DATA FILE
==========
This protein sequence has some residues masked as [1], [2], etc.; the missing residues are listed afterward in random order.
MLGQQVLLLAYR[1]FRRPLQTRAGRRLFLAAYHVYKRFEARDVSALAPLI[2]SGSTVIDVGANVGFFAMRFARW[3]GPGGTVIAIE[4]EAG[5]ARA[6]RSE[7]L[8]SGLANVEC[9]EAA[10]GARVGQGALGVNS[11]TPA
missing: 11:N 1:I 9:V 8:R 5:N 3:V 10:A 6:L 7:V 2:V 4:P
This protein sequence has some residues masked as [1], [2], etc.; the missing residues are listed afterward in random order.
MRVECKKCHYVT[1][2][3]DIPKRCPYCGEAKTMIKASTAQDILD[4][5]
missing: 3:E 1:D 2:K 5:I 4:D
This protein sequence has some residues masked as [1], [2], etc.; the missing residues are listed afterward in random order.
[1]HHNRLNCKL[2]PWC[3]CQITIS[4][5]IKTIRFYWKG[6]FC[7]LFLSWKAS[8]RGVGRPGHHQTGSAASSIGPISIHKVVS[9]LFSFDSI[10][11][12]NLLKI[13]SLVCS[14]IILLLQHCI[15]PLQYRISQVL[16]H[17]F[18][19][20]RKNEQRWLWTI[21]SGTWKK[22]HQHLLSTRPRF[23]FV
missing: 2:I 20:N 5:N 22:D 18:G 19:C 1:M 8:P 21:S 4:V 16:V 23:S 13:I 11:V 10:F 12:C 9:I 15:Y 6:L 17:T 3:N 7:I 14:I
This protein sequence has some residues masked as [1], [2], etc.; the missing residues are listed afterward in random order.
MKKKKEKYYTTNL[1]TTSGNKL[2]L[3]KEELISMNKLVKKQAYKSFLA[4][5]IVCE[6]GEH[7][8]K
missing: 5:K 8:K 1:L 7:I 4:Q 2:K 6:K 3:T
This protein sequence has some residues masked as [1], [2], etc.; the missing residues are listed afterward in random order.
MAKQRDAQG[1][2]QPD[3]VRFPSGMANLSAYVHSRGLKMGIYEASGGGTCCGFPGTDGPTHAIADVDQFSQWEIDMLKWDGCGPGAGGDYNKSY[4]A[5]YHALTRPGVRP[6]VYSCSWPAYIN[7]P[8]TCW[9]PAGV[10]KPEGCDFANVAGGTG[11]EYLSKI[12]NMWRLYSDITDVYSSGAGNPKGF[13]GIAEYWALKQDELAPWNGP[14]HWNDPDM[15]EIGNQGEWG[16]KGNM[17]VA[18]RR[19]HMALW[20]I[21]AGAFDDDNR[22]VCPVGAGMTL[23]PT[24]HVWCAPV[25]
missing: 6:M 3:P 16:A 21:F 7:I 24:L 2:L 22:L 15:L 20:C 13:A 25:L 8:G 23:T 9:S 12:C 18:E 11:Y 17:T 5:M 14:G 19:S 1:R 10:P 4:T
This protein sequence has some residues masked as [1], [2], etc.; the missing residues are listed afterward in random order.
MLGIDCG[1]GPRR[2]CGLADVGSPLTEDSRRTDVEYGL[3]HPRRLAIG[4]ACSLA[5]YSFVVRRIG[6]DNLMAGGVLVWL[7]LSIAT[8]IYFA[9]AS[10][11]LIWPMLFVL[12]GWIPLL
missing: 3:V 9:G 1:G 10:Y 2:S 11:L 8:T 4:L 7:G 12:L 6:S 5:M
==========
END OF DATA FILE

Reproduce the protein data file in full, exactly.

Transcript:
This protein sequence has some residues masked as [1], [2], etc.; the missing residues are listed afterward in random order.
MLGQQVLLLAYR[1]FRRPLQTRAGRRLFLAAYHVYKRFEARDVSALAPLI[2]SGSTVIDVGANVGFFAMRFARW[3]GPGGTVIAIE[4]EAG[5]ARA[6]RSE[7]L[8]SGLANVEC[9]EAA[10]GARVGQGALGVNS[11]TPA
missing: 11:N 1:I 9:V 8:R 5:N 3:V 10:A 6:L 7:V 2:V 4:P
This protein sequence has some residues masked as [1], [2], etc.; the missing residues are listed afterward in random order.
MRVECKKCHYVT[1][2][3]DIPKRCPYCGEAKTMIKASTAQDILD[4][5]
missing: 3:E 1:D 2:K 5:I 4:D
This protein sequence has some residues masked as [1], [2], etc.; the missing residues are listed afterward in random order.
[1]HHNRLNCKL[2]PWC[3]CQITIS[4][5]IKTIRFYWKG[6]FC[7]LFLSWKAS[8]RGVGRPGHHQTGSAASSIGPISIHKVVS[9]LFSFDSI[10][11][12]NLLKI[13]SLVCS[14]IILLLQHCI[15]PLQYRISQVL[16]H[17]F[18][19][20]RKNEQRWLWTI[21]SGTWKK[22]HQHLLSTRPRF[23]FV
missing: 2:I 20:N 5:N 22:D 18:G 19:C 1:M 8:P 21:S 4:V 16:V 23:S 13:I 11:V 10:F 12:C 9:I 15:Y 6:L 17:T 3:N 7:I 14:I
This protein sequence has some residues masked as [1], [2], etc.; the missing residues are listed afterward in random order.
MKKKKEKYYTTNL[1]TTSGNKL[2]L[3]KEELISMNKLVKKQAYKSFLA[4][5]IVCE[6]GEH[7][8]K
missing: 5:K 8:K 1:L 7:I 4:Q 2:K 6:K 3:T
This protein sequence has some residues masked as [1], [2], etc.; the missing residues are listed afterward in random order.
MAKQRDAQG[1][2]QPD[3]VRFPSGMANLSAYVHSRGLKMGIYEASGGGTCCGFPGTDGPTHAIADVDQFSQWEIDMLKWDGCGPGAGGDYNKSY[4]A[5]YHALTRPGVRP[6]VYSCSWPAYIN[7]P[8]TCW[9]PAGV[10]KPEGCDFANVAGGTG[11]EYLSKI[12]NMWRLYSDITDVYSSGAGNPKGF[13]GIAEYWALKQDELAPWNGP[14]HWNDPDM[15]EIGNQGEWG[16]KGNM[17]VA[18]RR[19]HMALW[20]I[21]AGAFDDDNR[22]VCPVGAGMTL[23]PT[24]HVWCAPV[25]
missing: 6:M 3:P 16:A 21:F 7:I 24:L 2:L 22:L 15:L 20:C 13:A 25:L 8:G 23:T 9:S 12:C 18:E 11:Y 17:T 5:M 14:G 19:S 1:R 10:P 4:T
This protein sequence has some residues masked as [1], [2], etc.; the missing residues are listed afterward in random order.
MLGIDCG[1]GPRR[2]CGLADVGSPLTEDSRRTDVEYGL[3]HPRRLAIG[4]ACSLA[5]YSFVVRRIG[6]DNLMAGGVLVWL[7]LSIAT[8]IYFA[9]AS[10][11]LIWPMLFVL[12]GWIPLL
missing: 3:V 9:G 1:G 10:Y 2:S 11:L 8:T 4:L 7:G 12:L 6:S 5:M